When Dessler moved to Texas in 2005 to join the faculty at A&M University, he recognized the opportunity to change minds in a traditionally conservative state. He made contact with various environmental groups in Texas and began explaining climate science to the Texas legislature in multiple hearings in the 2000s. In addition to his efforts to communicate to legislators and in the classroom, Dessler began communicating climate science more broadly. In 2006, he started his own blog to discuss climate science. Soon after it started, Grist invited him to move his blog there, which he did, and he started blogged there for about 3 years.
He began writing op-eds and over the years has written dozens of them for Texas papers. He brought his ideas to urban newspapers, such as his 2009 op-ed explaining the implications of Climategate in the Houston Chronicle. Over time, Dessler has developed a relationship with the editorial board of the San Antonio Express-News, one of the biggest papers in Texas. He has written op-eds with impact in response to important events. In 2019, in response to Gov. Greg Abbott’s statement that it was impossible to know whether humans were impacting climate, Dessler spearheaded a letter to the governor signed by 26 climate experts offering to brief him on the science of climate change.
The dedication of Andrew Dessler in communicating climate science has promoted public awareness of science-based results and facilitated decision-making by policymakers for climate protection.
— Gerald R. North and Renyi Zhang
Texas A&M University
College Station, Texas
I’d like to thank AGU and the selection committee for awarding me AGU’s Climate Communication Prize. I’d also like to thank my nominators, Jerry North and Renyi Zhang, as well as my many colleagues who have supported my efforts to communicate the threat of climate change. The previous winners of this award include many friends and heroes of mine, so it is humbling to join their ranks.
When I communicate, my goal is this: explain to anyone who will listen that climate change is not a scientific problem — thanks to the work of many AGU members, we largely understand what’s going on in the climate system. It’s also not a technical problem — we know how to generate energy without emitting greenhouse gases to the atmosphere. Climate change is a political problem. The political elite has prioritized their own future over the future of humanity. That’s why the most important message I convey is that if you care about the climate, you should vote for candidates who share your concern.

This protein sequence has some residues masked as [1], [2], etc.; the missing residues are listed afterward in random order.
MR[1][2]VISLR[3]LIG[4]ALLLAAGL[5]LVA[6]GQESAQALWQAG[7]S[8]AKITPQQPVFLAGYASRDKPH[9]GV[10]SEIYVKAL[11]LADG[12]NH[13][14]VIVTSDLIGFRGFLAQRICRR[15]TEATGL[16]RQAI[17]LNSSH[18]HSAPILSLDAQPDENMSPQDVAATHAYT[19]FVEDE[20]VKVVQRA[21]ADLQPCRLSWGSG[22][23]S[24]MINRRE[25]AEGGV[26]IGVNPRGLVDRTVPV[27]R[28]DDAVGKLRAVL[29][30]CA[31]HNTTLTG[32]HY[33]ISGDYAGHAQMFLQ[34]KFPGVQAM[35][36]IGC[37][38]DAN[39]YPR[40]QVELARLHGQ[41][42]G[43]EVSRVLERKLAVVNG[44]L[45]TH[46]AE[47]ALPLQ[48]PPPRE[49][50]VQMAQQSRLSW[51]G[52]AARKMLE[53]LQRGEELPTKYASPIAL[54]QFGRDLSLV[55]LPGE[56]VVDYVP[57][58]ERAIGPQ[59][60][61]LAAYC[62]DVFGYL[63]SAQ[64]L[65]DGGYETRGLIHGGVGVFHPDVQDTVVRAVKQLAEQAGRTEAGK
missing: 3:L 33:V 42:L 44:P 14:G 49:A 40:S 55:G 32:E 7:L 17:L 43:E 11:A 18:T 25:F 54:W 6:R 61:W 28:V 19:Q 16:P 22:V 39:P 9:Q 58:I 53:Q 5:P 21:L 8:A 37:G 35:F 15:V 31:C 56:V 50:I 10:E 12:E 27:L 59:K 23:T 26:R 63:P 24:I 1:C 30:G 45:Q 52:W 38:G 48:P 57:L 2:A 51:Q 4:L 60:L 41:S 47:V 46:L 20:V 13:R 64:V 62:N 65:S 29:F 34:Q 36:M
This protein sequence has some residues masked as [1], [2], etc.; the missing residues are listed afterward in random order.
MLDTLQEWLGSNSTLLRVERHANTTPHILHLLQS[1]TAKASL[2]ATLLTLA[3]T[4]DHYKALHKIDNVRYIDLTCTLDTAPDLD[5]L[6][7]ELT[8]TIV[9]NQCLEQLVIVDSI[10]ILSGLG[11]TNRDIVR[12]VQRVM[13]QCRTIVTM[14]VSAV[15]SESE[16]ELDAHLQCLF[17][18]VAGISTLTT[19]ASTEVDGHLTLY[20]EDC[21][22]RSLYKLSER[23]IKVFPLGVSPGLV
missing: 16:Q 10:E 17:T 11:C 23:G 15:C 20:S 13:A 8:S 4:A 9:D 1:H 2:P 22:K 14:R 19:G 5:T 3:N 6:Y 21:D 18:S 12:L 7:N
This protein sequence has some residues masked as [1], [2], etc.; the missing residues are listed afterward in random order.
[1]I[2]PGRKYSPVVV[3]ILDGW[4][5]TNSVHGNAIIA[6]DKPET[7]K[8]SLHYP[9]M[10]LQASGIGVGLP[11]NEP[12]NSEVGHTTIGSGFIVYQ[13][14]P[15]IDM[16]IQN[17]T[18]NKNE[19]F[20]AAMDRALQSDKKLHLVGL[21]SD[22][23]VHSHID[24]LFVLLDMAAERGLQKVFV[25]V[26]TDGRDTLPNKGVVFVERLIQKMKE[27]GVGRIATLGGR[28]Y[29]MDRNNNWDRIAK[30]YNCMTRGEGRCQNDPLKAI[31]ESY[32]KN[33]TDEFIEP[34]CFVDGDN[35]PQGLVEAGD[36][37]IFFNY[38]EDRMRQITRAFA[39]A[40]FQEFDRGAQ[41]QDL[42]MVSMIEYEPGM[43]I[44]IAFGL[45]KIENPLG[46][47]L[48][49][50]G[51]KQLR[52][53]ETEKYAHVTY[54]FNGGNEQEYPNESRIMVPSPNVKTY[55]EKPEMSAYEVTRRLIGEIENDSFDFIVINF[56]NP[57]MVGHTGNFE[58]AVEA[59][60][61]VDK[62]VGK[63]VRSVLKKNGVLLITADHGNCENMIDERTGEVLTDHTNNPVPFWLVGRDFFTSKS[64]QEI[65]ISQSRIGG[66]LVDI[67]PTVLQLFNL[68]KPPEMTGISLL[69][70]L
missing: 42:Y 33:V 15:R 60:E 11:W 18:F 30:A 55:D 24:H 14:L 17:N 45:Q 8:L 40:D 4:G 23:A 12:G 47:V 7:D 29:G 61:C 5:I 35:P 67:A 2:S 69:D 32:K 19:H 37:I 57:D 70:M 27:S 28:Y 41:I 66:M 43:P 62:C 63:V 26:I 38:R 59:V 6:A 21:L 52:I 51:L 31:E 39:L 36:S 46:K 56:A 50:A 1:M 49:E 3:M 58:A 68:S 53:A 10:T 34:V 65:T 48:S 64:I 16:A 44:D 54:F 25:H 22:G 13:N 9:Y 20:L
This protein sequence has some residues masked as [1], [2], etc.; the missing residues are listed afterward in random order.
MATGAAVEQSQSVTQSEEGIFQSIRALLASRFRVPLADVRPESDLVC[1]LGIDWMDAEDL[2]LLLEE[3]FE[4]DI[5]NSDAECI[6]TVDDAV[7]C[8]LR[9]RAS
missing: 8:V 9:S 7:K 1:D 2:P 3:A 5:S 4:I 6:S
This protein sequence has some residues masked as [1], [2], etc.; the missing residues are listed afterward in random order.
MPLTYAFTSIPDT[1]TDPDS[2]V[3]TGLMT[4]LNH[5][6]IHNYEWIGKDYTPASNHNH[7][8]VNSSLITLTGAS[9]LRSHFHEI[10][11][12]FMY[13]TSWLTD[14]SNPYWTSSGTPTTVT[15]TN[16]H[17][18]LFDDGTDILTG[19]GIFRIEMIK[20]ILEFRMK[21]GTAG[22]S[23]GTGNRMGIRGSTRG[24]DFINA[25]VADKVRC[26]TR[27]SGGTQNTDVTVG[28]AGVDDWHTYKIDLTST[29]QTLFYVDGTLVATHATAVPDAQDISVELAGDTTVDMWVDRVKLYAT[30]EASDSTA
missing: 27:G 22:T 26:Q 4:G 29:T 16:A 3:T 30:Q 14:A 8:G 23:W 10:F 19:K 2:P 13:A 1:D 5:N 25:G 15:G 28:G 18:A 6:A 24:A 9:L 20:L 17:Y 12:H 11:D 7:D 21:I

Gone are the days when being a popular public communicator was a detriment to your career. Most in the scientific community now recognize the crucially important role that communication plays in maintaining public support for science. In fact, I think it can be good for your career. At this point, I’m sure I’m better known for my Twitter feed than for my peer-reviewed publications.
To those who want to communicate more about climate science, I have a message: DO IT! With social media, anyone can be a communicator. Find your voice and speak out! But also understand that no single individual will turn the tide of the debate by themselves. Instead, think of your climate communication efforts as being akin to a raindrop falling on a mountain. No individual raindrop will affect the mountain. But enough raindrops, working together, can wear the mountain down.
Together, we must wear down the mountain of inaction. Climate change is an irreversible, multigenerational problem. We are in the privileged position of being one of the last, if not the last, generation able to take action to avoid dangerous climate change. We need to ensure that we do so. So please go talk to someone about climate change.
— Andrew E. Dessler
Texas A&M University
College Station, Texas
Jennifer Ann Francis
J. Marshall Shepherd was awarded the 2019 Climate Communication Prize at the AGU Fall Meeting Honors Ceremony, held on 11 December 2019 in San Francisco, Calif. The prize recognizes an individual “for the communication of climate science.”
Marshall Shepherd is one of the most seasoned, most versatile, most dedicated, and most impactful climate communicators of our time. He effortlessly weaves his mastery of climate science with heartfelt care for all people, a finely honed moral compass, and a true passion for climate communication. As a decorated scholar in the atmospheric sciences, his dedication to effective communication is particularly noteworthy and makes him a treasured role model for many scientists who seek to incorporate a focus on public engagement into their careers.
It is hard to know where to begin in extolling the breadth and depth of Marshall’s climate communication skill set. Broadcast TV—check. Popular science writing—check. Social media guru—check. Kid’s weather book—check. TED (Technology, Entertainment, and Design) sensation—check. Yet for all these external markers of unbridled success, he is one of the most unassuming, tempered, and resoundingly clear voices speaking about the science of climate change and the important choices we face as a society. Whereas most climate scientists struggle through on-camera appearances, Marshall’s talents are on full display during his frequent TV appearances. Through countless appearances on CNN, ABC, NBC, and Fox, he displays a knack for the sound bite while staying true to the science. To watch a single interview by Marshall is to watch a master class in climate communication. Another area of climate communication worthy of particular mention is Marshall’s Twitter account (>44,000 followers at present), which is a stroll through the day-to-day reactions and thoughts of a meteorologist and climate scientist, only lightly edited. His approach makes him a trusted source to many—personable, accessible, and always respectful.